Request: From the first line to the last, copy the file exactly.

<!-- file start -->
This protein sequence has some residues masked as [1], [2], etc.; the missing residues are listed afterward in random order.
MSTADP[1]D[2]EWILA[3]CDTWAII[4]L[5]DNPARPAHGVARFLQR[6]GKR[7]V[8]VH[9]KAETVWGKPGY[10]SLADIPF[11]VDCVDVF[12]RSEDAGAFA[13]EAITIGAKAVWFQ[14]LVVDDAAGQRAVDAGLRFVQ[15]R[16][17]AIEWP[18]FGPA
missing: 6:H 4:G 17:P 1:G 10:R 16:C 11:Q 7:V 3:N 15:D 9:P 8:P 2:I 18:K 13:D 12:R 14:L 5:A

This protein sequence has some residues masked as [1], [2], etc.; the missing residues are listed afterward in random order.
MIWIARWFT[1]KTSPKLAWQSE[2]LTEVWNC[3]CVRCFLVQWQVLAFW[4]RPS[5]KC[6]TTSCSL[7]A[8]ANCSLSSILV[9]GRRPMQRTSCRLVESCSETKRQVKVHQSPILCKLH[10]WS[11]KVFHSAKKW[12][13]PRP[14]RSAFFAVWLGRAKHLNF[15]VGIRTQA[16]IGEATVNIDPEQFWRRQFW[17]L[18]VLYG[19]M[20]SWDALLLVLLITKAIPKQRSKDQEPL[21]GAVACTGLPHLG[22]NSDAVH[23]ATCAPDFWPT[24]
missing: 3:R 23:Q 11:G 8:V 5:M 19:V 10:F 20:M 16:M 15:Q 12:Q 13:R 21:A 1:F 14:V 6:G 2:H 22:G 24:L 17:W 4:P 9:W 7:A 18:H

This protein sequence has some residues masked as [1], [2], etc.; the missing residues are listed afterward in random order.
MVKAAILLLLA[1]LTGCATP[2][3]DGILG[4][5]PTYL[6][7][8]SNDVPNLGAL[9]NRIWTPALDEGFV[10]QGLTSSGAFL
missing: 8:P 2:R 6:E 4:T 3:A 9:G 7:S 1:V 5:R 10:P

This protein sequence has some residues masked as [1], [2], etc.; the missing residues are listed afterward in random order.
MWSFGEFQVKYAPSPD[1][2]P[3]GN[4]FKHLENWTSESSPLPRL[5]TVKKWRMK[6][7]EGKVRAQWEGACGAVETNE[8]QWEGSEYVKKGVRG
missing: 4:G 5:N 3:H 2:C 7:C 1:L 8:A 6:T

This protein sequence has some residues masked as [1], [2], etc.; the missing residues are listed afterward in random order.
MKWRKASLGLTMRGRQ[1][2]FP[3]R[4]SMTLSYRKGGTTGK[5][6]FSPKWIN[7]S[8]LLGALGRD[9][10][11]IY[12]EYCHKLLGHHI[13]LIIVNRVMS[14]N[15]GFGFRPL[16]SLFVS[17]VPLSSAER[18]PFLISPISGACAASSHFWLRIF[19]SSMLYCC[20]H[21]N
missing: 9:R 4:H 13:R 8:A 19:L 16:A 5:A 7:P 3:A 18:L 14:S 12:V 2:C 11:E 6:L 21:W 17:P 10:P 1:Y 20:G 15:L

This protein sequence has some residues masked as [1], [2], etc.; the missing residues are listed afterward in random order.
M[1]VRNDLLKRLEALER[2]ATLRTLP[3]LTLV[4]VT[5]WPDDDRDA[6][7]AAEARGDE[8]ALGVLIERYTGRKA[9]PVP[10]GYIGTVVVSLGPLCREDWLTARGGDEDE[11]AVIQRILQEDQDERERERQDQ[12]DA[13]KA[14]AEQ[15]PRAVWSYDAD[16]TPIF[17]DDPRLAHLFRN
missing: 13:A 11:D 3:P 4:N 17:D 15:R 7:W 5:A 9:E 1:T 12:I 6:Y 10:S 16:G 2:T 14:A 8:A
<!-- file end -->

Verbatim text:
This protein sequence has some residues masked as [1], [2], etc.; the missing residues are listed afterward in random order.
MSTADP[1]D[2]EWILA[3]CDTWAII[4]L[5]DNPARPAHGVARFLQR[6]GKR[7]V[8]VH[9]KAETVWGKPGY[10]SLADIPF[11]VDCVDVF[12]RSEDAGAFA[13]EAITIGAKAVWFQ[14]LVVDDAAGQRAVDAGLRFVQ[15]R[16][17]AIEWP[18]FGPA
missing: 6:H 4:G 17:P 1:G 10:R 16:C 11:Q 7:V 3:N 15:D 9:P 8:P 2:I 18:K 13:D 12:R 14:L 5:A

This protein sequence has some residues masked as [1], [2], etc.; the missing residues are listed afterward in random order.
MIWIARWFT[1]KTSPKLAWQSE[2]LTEVWNC[3]CVRCFLVQWQVLAFW[4]RPS[5]KC[6]TTSCSL[7]A[8]ANCSLSSILV[9]GRRPMQRTSCRLVESCSETKRQVKVHQSPILCKLH[10]WS[11]KVFHSAKKW[12][13]PRP[14]RSAFFAVWLGRAKHLNF[15]VGIRTQA[16]IGEATVNIDPEQFWRRQFW[17]L[18]VLYG[19]M[20]SWDALLLVLLITKAIPKQRSKDQEPL[21]GAVACTGLPHLG[22]NSDAVH[23]ATCAPDFWPT[24]
missing: 3:R 23:Q 11:G 8:V 5:M 19:V 10:F 20:M 16:M 15:Q 12:Q 13:R 21:A 1:F 14:V 6:G 2:H 22:G 24:L 17:W 4:P 9:W 7:A 18:H

This protein sequence has some residues masked as [1], [2], etc.; the missing residues are listed afterward in random order.
MVKAAILLLLA[1]LTGCATP[2][3]DGILG[4][5]PTYL[6][7][8]SNDVPNLGAL[9]NRIWTPALDEGFV[10]QGLTSSGAFL
missing: 8:P 2:R 6:E 4:T 3:A 9:G 7:S 1:V 5:R 10:P

This protein sequence has some residues masked as [1], [2], etc.; the missing residues are listed afterward in random order.
MWSFGEFQVKYAPSPD[1][2]P[3]GN[4]FKHLENWTSESSPLPRL[5]TVKKWRMK[6][7]EGKVRAQWEGACGAVETNE[8]QWEGSEYVKKGVRG
missing: 4:G 5:N 3:H 2:C 7:C 1:L 8:A 6:T

This protein sequence has some residues masked as [1], [2], etc.; the missing residues are listed afterward in random order.
MKWRKASLGLTMRGRQ[1][2]FP[3]R[4]SMTLSYRKGGTTGK[5][6]FSPKWIN[7]S[8]LLGALGRD[9][10][11]IY[12]EYCHKLLGHHI[13]LIIVNRVMS[14]N[15]GFGFRPL[16]SLFVS[17]VPLSSAER[18]PFLISPISGACAASSHFWLRIF[19]SSMLYCC[20]H[21]N
missing: 9:R 4:H 13:R 8:A 19:L 16:A 5:A 7:P 3:A 18:L 14:S 12:V 2:C 11:E 6:L 21:W 17:P 10:P 1:Y 20:G 15:L

This protein sequence has some residues masked as [1], [2], etc.; the missing residues are listed afterward in random order.
M[1]VRNDLLKRLEALER[2]ATLRTLP[3]LTLV[4]VT[5]WPDDDRDA[6][7]AAEARGDE[8]ALGVLIERYTGRKA[9]PVP[10]GYIGTVVVSLGPLCREDWLTARGGDEDE[11]AVIQRILQEDQDERERERQDQ[12]DA[13]KA[14]AEQ[15]PRAVWSYDAD[16]TPIF[17]DDPRLAHLFRN
missing: 13:A 11:D 3:P 4:N 17:D 15:R 7:W 5:A 9:E 1:T 12:I 6:Y 10:S 16:G 2:T 14:A 8:A